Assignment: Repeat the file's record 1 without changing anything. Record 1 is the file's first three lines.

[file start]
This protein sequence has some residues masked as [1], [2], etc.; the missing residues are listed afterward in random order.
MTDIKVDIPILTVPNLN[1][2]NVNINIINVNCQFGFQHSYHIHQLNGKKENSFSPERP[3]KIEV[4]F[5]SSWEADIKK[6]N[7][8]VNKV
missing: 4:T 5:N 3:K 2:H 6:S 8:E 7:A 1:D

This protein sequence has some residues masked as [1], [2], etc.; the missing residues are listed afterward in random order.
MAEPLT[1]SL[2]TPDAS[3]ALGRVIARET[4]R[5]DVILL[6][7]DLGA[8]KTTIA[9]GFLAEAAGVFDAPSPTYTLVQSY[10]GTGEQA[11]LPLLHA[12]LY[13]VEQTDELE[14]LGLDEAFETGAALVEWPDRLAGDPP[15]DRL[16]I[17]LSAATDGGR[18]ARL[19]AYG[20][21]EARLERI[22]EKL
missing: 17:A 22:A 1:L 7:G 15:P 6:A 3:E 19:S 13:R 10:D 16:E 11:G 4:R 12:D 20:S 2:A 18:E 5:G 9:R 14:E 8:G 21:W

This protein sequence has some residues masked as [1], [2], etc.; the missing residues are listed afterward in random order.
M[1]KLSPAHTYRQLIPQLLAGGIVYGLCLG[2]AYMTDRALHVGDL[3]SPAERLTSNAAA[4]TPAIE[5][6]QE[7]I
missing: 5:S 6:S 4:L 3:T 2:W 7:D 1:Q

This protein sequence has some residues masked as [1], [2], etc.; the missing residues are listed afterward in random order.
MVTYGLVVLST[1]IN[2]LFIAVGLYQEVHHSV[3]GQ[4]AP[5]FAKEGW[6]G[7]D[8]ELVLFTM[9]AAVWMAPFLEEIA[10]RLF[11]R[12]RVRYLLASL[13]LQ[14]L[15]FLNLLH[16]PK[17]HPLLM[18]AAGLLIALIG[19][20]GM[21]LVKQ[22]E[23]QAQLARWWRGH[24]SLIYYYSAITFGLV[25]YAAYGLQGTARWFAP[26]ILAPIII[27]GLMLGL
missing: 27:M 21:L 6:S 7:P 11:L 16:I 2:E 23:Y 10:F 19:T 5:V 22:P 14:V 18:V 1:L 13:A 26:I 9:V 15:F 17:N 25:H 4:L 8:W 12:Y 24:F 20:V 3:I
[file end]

This protein sequence has some residues masked as [1], [2], etc.; the missing residues are listed afterward in random order.
MTDIKVDIPILTVPNLN[1][2]NVNINIINVNCQFGFQHSYHIHQLNGKKENSFSPERP[3]KIEV[4]F[5]SSWEADIKK[6]N[7][8]VNKV
missing: 4:T 5:N 3:K 2:H 6:S 8:E 7:A 1:D